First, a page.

South opened One Spade, North raised to Two Spades, and, without any preliminaries, South jumped to game. West led the king of clubs against Four Spades and declarer ruffed the club continuation. As it would have been all over if the queen of trumps had fallen in two rounds (a 50 per cent possibility of a 2-2 break with the extra chance of the queen being singleton), South continued with his two top trumps only to find that West still held the queen.
The diamonds had to be tried, so declarer crossed to the ace of hearts and finessed the jack of diamonds (East might have held both of the missing honours). No joy, for West won with his queen and drew a third round of trumps. Then he forced again with a third round of clubs, using up South's last trump. With no entry left to the table for another diamond finesse, de-clarer unavailingly played off his ace of diamonds but the king did not fall and so he had to lose a fourth trick and so go off.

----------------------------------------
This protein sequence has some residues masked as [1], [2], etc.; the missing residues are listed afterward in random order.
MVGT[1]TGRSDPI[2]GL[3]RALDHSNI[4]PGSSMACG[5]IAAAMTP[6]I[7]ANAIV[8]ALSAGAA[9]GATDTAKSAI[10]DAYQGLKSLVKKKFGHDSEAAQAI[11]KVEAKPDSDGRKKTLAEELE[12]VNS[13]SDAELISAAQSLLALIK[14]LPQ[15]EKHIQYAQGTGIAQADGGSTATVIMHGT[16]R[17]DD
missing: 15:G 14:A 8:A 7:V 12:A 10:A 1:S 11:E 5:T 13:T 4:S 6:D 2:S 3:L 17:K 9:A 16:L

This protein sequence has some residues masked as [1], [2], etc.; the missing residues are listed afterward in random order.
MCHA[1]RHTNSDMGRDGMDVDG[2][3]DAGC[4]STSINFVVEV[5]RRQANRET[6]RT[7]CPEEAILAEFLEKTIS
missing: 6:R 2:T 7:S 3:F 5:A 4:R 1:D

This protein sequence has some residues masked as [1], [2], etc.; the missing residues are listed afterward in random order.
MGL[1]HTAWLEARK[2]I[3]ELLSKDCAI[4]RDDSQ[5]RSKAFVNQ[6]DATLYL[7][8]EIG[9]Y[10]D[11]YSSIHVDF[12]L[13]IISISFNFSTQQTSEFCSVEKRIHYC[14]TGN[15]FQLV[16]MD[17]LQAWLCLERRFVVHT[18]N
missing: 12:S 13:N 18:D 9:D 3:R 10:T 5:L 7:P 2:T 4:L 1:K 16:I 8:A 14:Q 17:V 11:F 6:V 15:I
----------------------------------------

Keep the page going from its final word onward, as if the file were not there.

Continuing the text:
So, what was the alternative? When the first top trump failed to drop a singleton queen, it would not have been a bad idea to lead a low trump from hand. This may cost a trick unnecessarily but it would ensure a trump entry to the table and so enable South to take two diamond finesses instead of just one. This would seem to offer at least a 75 per cent chance of success - a better bet, I think, than South's actual line.